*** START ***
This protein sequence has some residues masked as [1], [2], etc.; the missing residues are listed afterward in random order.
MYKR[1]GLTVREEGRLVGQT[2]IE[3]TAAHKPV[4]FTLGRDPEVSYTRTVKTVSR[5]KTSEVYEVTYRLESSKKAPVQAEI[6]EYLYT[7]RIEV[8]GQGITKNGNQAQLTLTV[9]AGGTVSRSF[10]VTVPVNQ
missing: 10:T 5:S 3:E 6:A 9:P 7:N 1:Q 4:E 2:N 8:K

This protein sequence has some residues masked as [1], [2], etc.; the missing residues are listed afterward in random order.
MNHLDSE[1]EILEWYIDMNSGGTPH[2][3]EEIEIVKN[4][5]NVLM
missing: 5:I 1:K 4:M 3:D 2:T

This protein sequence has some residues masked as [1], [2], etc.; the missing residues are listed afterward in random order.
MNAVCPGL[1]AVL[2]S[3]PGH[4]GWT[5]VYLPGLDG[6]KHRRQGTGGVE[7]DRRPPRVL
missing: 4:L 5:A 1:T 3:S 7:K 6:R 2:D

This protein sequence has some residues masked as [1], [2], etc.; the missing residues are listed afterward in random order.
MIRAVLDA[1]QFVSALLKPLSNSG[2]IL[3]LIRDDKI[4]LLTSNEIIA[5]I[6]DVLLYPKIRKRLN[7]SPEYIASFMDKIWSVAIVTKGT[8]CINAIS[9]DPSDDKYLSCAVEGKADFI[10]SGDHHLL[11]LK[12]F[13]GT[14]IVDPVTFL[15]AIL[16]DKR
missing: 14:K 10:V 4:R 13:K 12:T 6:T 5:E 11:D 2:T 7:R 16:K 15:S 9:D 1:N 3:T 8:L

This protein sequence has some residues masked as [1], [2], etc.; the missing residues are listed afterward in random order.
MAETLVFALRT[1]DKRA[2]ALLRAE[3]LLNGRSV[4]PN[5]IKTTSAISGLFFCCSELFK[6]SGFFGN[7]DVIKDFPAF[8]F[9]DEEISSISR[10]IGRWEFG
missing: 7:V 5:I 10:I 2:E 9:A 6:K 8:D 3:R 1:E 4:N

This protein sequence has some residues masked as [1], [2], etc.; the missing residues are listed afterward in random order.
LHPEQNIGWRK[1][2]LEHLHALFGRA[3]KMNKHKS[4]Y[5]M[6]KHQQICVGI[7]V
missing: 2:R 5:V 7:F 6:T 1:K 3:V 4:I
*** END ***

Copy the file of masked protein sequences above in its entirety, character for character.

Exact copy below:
This protein sequence has some residues masked as [1], [2], etc.; the missing residues are listed afterward in random order.
MYKR[1]GLTVREEGRLVGQT[2]IE[3]TAAHKPV[4]FTLGRDPEVSYTRTVKTVSR[5]KTSEVYEVTYRLESSKKAPVQAEI[6]EYLYT[7]RIEV[8]GQGITKNGNQAQLTLTV[9]AGGTVSRSF[10]VTVPVNQ
missing: 10:T 5:S 3:E 6:A 9:P 7:N 1:Q 4:E 2:N 8:K

This protein sequence has some residues masked as [1], [2], etc.; the missing residues are listed afterward in random order.
MNHLDSE[1]EILEWYIDMNSGGTPH[2][3]EEIEIVKN[4][5]NVLM
missing: 5:I 1:K 4:M 3:D 2:T

This protein sequence has some residues masked as [1], [2], etc.; the missing residues are listed afterward in random order.
MNAVCPGL[1]AVL[2]S[3]PGH[4]GWT[5]VYLPGLDG[6]KHRRQGTGGVE[7]DRRPPRVL
missing: 4:L 5:A 1:T 3:S 7:K 6:R 2:D

This protein sequence has some residues masked as [1], [2], etc.; the missing residues are listed afterward in random order.
MIRAVLDA[1]QFVSALLKPLSNSG[2]IL[3]LIRDDKI[4]LLTSNEIIA[5]I[6]DVLLYPKIRKRLN[7]SPEYIASFMDKIWSVAIVTKGT[8]CINAIS[9]DPSDDKYLSCAVEGKADFI[10]SGDHHLL[11]LK[12]F[13]GT[14]IVDPVTFL[15]AIL[16]DKR
missing: 14:K 10:V 4:R 13:K 12:T 6:T 5:E 11:D 2:T 7:R 16:K 15:S 9:D 1:N 3:T 8:L

This protein sequence has some residues masked as [1], [2], etc.; the missing residues are listed afterward in random order.
MAETLVFALRT[1]DKRA[2]ALLRAE[3]LLNGRSV[4]PN[5]IKTTSAISGLFFCCSELFK[6]SGFFGN[7]DVIKDFPAF[8]F[9]DEEISSISR[10]IGRWEFG
missing: 7:V 5:I 10:I 2:E 9:A 6:K 8:D 3:R 1:E 4:N

This protein sequence has some residues masked as [1], [2], etc.; the missing residues are listed afterward in random order.
LHPEQNIGWRK[1][2]LEHLHALFGRA[3]KMNKHKS[4]Y[5]M[6]KHQQICVGI[7]V
missing: 2:R 5:V 7:F 6:T 1:K 3:V 4:I